A section of the expansive Delaware & Raritan Canal State Park Trail uses the former rail grade of what was originally the Belvidere Delaware Railroad. What was dubbed the “Bel Del” dates back to its chartering during the 1830s, soon after the canal went into service. In time, the Bel Del was acquired by the growing Pennsylvania Railroad, which used its new subsidiary primarily to handle anthracite coal movements out of eastern Pennsylvania in conjunction with connecting railroads. For many years, this branch of the PRR maintained strong traffic, although as coal and other freight evaporated, the line’s usefulness ebbed as well. The PRR went on to merge with rival New York Central, forming ill-fated Penn Central in the late 1960s. This conglomerate soon collapsed, creating the Consolidated Rail Corporation (Conrail) during the mid-1970s. Seeing little use for the Bel Del, Conrail abandoned much of the route by the early 1980s.

The Delaware & Raritan Canal was constructed during the height of canal fervor, with such projects as the Erie Canal and Chesapeake & Ohio Canal. Such canals had been dubbed the wave of the future in efficient transportation. Unfortunately for backers and investors of these waterways, the railroad had also recently been brought to the United States. The country’s first common carrier was the Baltimore & Ohio, chartered on February 28, 1827. Many canal interests attempted to stop or delay this newfangled technology, citing the competitive harm they would bring. While such efforts did work temporarily, the efficiency, speed, and ability to operate in all types of weather quickly proved the railroad’s superiority. The D&R Canal began construction in 1830 as a freight artery between New York and Philadelphia. It was to run between Trenton/Bordentown and New Brunswick, where boats could then use the natural waterways of the Delaware and Raritan Rivers to complete their journeys.

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A feeder canal, running 22 miles south from Bull’s Island (slightly north of Lambertville) along the Delaware River to Trenton, was needed to supply water to the main canal. It was along this feeder that trains would ultimately run. The Belvidere Delaware Rail Road Company was chartered on March 2, 1836, to construct a route from Trenton to Belvidere, New Jersey, following the Delaware River between these points. Progress was initially slow, and 15 years passed before the first segment between Trenton/Bordentown and Lambertville was completed. This section was 16 miles long and opened for service on February 6, 1851. After 4 years, the entire route, 64.5 miles, to Belvidere was completed on November 5, 1855. Just before, however, the Bel Del took control of the Flemington Railroad & Transportation Company in 1854, providing a 12-mile branch from Lambertville to Flemington and a connection with what was eventually the Lehigh Valley (LV).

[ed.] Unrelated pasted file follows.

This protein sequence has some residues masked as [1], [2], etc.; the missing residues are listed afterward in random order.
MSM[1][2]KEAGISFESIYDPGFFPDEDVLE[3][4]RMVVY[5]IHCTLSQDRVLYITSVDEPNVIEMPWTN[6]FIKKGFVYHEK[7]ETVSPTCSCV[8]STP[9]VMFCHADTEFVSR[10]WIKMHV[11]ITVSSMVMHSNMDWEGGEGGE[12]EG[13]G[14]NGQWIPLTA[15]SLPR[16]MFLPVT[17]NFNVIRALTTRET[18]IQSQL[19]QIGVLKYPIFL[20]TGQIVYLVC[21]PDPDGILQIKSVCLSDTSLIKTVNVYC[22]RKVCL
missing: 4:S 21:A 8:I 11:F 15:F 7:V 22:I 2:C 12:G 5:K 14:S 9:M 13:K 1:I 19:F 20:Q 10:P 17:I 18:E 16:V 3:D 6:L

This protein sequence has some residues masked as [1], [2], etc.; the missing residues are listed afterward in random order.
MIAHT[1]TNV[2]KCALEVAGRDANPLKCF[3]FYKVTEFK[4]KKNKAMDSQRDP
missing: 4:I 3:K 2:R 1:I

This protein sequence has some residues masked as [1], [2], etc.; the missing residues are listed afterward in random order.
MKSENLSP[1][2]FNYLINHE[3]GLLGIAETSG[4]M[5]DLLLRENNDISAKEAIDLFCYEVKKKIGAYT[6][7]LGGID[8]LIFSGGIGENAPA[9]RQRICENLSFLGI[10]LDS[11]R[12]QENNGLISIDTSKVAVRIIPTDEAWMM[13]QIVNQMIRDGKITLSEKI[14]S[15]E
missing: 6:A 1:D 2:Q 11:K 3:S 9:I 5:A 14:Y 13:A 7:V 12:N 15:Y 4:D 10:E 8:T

The Bel Del quickly proved a successful venture, Not only did the road interchange with the Camden & Amboy (later Pennsylvania Railroad) at Trenton/Bordentown, but it also funneled anthracite coal and iron out of eastern Pennsylvania. Additionally, the railroad transported other types of freight, such as agriculture, lumber, general merchandise, and various types of less-than-carload movements. The growing Pennsylvania Railroad (PRR) first leased the Bel Del in 1872. On February 16, 1885, the Bel Del, Flemington Railroad, and a handful of smaller systems were merged into a wholly-owned PRR subsidiary known as the Belvidere Delaware Railroad Company, comprising 80.25 miles. The property also provided the PRR with multiple interchange connections with other notable carriers in the region, including the aforementioned LV; Delaware, Lackawanna & Western (Phillipsburg and Manunka Chunk); Lehigh & New England (Martins Creek Junction); and the Lehigh & Hudson River (Belvidere).

The postwar period witnessed a general decline in freight and passenger traffic on the Bel Del, since the public was shifting to cars and airlines for their travel needs. At the same time anthracite coal was losing demand as a heating source in favor of natural gas and other fuels. During that decade, the PRR dropped regularly scheduled passenger trains but retained some semblance of service using cheaper, self-propelled “Doodlebug” railcars. Finally, as patronage continued to decline, it was dropped entirely after October 25, 1960. On February 1, 1968, the PRR merged with New York Central to form Penn Central (PC). While the largest railroad ever created up until that time, the PC was an immediate disaster. The union was poorly planned, and incoming management from both railroads instantly clashed. After just 2 years, the company declared bankruptcy on June 21, 1970.

To save freight rail service in the Northeast, Conrail was created in spring 1976, acquiring the assets of Penn Central and a handful of other bankrupt carriers in the region. Initially, the former Bel Del was retained, but within a few years, cut from Conrail’s network when the railroad attempted to shed any trackage that was either losing money or unable to meet a certain profit margin. During autumn 1978, the final Conrail train ran between Phillipsburg and Trenton, while rail removal began the following year. By 1981, the line from Trenton to Frenchtown (roughly 31.5 miles) and which forms part of today’s Delaware & Raritan Canal State Park Trail, was pulled up. However, sections of the corridor above this point remain in use, including the branch to Flemington, by the Belvidere & Delaware River and Black River & Western.

Railroad attractions in New Jersey include the Black River & Western based in Flemington; Cape May Seashore Lines at Tuckahoe; Delaware River Railroad in Phillipsburg; Maywood Station Museum in Maywood; New Jersey Museum of Transportation in Farmingdale; Old Station Museum & Caboose in Mahwah; and the Whippany Railway Museum in Whippany.